Cell densities

Based on fifteen years of spatially extensive sampling, the grand mean bacterial abundance over the river reach examined is 7.6 x 109 cells/L and the distribution of observations shows quartiles of 4.6 and 9.5 x 109 cells/L. These abundances are in the upper portion of the range reported for estuaries in Ducklow and Shiah (1993). Not surprisingly, there is a strong seasonality to bacterial abundance (Fig. 8.1), the mean abundance in summer months (June through September) is about 50% higher than in spring (before June) or autumn (after September). There also is a significant positive correlation between bacterial abundance and

Figure 8.1. Seasonal mean abundance of planktonic bacteria averaged over twelve years (1988 through 2000) and six stations ranging from Haverstraw Bay to Castle-ton. Seasonal means differ significantly p < 0.001).

< June June-July Aug-Sept >Sept SEASON

< June June-July Aug-Sept >Sept SEASON

Figure 8.1. Seasonal mean abundance of planktonic bacteria averaged over twelve years (1988 through 2000) and six stations ranging from Haverstraw Bay to Castle-ton. Seasonal means differ significantly p < 0.001).

temperature (p < 0.05; r = 0.15) although it must be recognized that many other factors including river discharge and primary production co-vary with temperature. Superimposed on the expected seasonal changes in bacterial abundance have been interannual increases in abundance following the zebra mussel invasion (Findlay, Pace, and Fischer, 1998a) and these are discussed below.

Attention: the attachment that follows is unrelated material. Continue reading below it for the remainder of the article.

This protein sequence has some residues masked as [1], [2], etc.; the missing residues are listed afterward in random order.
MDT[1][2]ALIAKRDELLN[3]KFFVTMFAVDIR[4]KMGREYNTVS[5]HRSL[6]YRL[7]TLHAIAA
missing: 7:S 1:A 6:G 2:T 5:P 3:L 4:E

Spatial variability shows a very consistent pattern with abundances about 25 percent higher in stations upriver of RKM 150 (Fig. 8.2). The range in spatial variability is only somewhat smaller than the range in seasonal variability, suggesting that whatever process, factor, or combinationisrespon-sible is equal with temperature in affecting bacterial numbers. The spatial pattern, although present in all seasons, varies over time with much smaller upriver-downriver contrasts (range = 23 percent of downriver mean) in spring (before June) than in mid-summer (range = 33 percent of downriver mean for Aug-Sept), implying the pattern may be related to residence time rather than simply loading and removal.

The reasonably high bacterial abundance multiplied by our estimate of cell carbon content yields values for bacterial biomass of 70 |g C/L, which is substantially larger than planktonic metazoan biomass (Findlay, Pace, and Fischer, 1996). The relative biomass of bacteria and phytoplankton has changed dramatically since the zebra mussel invasion (Strayer et al., 1999) with pre-zebra mussel ratios (bacterial/algal biomass) of less than 0.5 while post-zebra mussel values are typically 2.0 or higher (Findlay et al., 1998a).

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